Questions for the Professionals

Cracking the Game Dev Interview This is not about interviewing to work in game development. It's about interviewing game developers working in game devel—you know, never mind

Although we leveraged the use of professionals for our project, the questions we asked them could have been different. We believe we asked good questions, and some of our interviewees even confirmed this; our questions were generated through meticulous research into that person so that we wouldn't have to familiarize ourselves with them during the interview (although this did feel pretty creepy). However, the questions weren't necessarily the ones we wanted to ask. Most of them revolved around our perceived idea of what the interviewee could answer and would be comfortable answering, based on their history and work experience, as opposed to questions about things that we were struggling to understand or were invested in knowing more about.

Something we wish we had done, although we aren't sure how, would be to ask for feedback specifically about the engine that we were developing. Some obvious problems arose when we considered this, though; how do we ask for feedback if they don't know much about our project? We also couldn't expect our interviewees to take the time to look into what we were doing, as they were already donating at least an hour of their time to interview with us. One angle we tried in an attempt to alleviate this was to bring in other sources of feedback, such as our trustworthy alumni Cort Stratton, but this didn't result in any useful discourse on our own engine.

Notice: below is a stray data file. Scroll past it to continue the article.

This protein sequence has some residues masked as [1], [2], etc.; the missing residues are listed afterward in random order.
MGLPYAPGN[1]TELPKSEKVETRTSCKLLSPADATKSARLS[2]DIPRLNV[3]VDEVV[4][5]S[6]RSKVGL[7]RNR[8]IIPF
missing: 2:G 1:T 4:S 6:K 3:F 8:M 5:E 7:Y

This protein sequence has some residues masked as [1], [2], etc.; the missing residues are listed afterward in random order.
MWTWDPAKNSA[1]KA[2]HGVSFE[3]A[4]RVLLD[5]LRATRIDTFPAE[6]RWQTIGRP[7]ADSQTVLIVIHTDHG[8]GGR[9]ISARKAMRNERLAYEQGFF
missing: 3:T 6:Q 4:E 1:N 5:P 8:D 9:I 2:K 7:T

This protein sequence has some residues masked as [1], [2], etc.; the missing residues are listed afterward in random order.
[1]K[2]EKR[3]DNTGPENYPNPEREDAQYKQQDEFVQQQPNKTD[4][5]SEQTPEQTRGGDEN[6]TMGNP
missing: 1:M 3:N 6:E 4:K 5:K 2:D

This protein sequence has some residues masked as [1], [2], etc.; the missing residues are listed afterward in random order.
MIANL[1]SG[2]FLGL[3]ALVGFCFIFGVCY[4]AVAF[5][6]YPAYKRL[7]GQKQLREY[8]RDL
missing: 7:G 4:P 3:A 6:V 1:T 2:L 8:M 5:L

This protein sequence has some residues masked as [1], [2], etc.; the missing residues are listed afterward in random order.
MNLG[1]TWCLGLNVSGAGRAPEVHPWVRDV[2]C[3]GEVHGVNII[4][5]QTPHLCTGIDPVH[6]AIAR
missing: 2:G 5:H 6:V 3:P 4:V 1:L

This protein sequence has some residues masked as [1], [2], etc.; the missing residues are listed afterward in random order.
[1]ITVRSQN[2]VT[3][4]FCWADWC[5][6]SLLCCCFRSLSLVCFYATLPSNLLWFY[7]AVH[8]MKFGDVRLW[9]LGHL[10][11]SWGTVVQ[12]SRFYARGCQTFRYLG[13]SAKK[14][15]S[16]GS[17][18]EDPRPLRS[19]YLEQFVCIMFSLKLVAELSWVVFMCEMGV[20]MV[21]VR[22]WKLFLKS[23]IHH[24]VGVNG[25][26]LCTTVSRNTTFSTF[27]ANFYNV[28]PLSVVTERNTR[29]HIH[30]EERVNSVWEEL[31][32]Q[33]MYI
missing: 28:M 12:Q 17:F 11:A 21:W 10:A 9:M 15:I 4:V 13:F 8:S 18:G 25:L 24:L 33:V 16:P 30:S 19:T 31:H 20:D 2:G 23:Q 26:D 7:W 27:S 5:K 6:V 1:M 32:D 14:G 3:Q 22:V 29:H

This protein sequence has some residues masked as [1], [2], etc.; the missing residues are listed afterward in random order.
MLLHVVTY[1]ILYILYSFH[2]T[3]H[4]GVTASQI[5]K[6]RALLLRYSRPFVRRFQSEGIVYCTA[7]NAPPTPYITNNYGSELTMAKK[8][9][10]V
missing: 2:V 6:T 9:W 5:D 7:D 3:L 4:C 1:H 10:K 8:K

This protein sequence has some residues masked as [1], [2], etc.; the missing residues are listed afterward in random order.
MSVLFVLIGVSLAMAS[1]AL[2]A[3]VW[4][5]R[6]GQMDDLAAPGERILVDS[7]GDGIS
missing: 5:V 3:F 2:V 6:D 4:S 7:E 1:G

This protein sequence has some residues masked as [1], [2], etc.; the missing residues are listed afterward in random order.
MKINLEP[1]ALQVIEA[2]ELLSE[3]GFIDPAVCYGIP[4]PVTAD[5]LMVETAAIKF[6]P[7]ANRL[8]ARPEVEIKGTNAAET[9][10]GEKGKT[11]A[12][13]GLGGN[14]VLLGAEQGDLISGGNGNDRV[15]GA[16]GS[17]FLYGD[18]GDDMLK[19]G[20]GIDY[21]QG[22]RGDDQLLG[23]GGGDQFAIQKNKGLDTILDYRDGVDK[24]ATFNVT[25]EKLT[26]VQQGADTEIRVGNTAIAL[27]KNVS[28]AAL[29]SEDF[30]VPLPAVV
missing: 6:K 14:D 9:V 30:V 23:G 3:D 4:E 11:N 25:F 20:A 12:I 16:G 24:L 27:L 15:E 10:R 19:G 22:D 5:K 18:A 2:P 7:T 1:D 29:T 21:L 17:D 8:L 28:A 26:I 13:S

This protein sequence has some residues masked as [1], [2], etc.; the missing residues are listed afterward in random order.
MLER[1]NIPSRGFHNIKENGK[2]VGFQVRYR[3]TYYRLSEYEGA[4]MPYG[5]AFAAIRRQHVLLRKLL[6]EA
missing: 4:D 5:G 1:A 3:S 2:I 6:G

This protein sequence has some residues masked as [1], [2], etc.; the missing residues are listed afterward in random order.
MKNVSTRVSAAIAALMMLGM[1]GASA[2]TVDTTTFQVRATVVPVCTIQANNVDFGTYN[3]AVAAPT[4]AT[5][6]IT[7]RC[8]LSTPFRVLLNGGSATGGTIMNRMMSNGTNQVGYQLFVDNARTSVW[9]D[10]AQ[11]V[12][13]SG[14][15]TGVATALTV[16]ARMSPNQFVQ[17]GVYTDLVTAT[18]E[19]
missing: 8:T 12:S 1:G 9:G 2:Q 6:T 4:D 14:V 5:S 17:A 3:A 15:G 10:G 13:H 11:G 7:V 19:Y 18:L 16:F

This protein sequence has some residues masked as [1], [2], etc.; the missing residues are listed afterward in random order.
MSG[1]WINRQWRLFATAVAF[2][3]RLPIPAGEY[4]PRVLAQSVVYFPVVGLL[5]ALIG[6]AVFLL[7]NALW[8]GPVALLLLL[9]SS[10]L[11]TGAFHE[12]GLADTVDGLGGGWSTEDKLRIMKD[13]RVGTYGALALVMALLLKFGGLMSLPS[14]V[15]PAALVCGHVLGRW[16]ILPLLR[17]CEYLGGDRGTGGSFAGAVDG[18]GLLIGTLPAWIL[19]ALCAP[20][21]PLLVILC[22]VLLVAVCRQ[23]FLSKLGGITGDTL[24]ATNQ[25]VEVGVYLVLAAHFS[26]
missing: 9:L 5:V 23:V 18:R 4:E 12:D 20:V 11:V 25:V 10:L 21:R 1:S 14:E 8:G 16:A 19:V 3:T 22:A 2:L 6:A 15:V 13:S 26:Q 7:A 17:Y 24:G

Part of our original plan for the interviews was to have the content of the interviews match our development schedule. Unfortunately, we were never guaranteed to talk about work we had done recently in an interview because each interview usually had to be planned out almost a month in advance, and typically they hopped a couple times. So it wasn't guaranteed the interviewee we would talk to at the time of developing some system in our engine had experience in that subject or enjoyed talking about the topic.

As the semester progressed, so did our engine and our understanding of engine development, so our questions became more advanced and in-depth. While having more technical questions isn't a negative, the assumption of knowledge is—specifically for our target audience of novices. Another result of personally understanding game engines better was that we had fewer questions to ask, making generating the questions harder, especially with consideration to our novice audience . This is something we came to accept: interviewing people is hard.

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